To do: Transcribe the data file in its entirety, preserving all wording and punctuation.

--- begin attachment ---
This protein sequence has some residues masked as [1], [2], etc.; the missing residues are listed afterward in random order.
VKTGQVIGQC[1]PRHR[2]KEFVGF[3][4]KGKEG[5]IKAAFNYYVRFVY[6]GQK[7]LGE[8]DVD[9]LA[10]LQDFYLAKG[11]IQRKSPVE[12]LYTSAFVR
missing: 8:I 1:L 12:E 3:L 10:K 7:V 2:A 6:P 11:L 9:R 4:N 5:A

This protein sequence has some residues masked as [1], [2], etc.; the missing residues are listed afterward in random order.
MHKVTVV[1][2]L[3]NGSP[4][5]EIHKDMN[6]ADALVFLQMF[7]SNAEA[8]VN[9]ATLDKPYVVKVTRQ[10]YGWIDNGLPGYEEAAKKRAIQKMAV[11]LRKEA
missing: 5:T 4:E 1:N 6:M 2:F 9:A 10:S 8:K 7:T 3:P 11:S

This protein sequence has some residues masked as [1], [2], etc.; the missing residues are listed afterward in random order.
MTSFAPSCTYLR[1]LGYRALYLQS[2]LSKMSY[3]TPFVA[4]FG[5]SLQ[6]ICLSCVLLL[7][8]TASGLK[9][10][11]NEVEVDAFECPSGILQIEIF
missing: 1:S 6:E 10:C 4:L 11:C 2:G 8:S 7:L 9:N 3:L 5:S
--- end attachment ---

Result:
This protein sequence has some residues masked as [1], [2], etc.; the missing residues are listed afterward in random order.
VKTGQVIGQC[1]PRHR[2]KEFVGF[3][4]KGKEG[5]IKAAFNYYVRFVY[6]GQK[7]LGE[8]DVD[9]LA[10]LQDFYLAKG[11]IQRKSPVE[12]LYTSAFVR
missing: 8:I 1:L 12:E 3:L 10:K 7:V 2:A 6:P 11:L 9:R 4:N 5:A

This protein sequence has some residues masked as [1], [2], etc.; the missing residues are listed afterward in random order.
MHKVTVV[1][2]L[3]NGSP[4][5]EIHKDMN[6]ADALVFLQMF[7]SNAEA[8]VN[9]ATLDKPYVVKVTRQ[10]YGWIDNGLPGYEEAAKKRAIQKMAV[11]LRKEA
missing: 5:T 4:E 1:N 6:M 2:F 9:A 10:S 8:K 7:T 3:P 11:S

This protein sequence has some residues masked as [1], [2], etc.; the missing residues are listed afterward in random order.
MTSFAPSCTYLR[1]LGYRALYLQS[2]LSKMSY[3]TPFVA[4]FG[5]SLQ[6]ICLSCVLLL[7][8]TASGLK[9][10][11]NEVEVDAFECPSGILQIEIF
missing: 1:S 6:E 10:C 4:L 11:C 2:G 8:S 7:L 9:N 3:L 5:S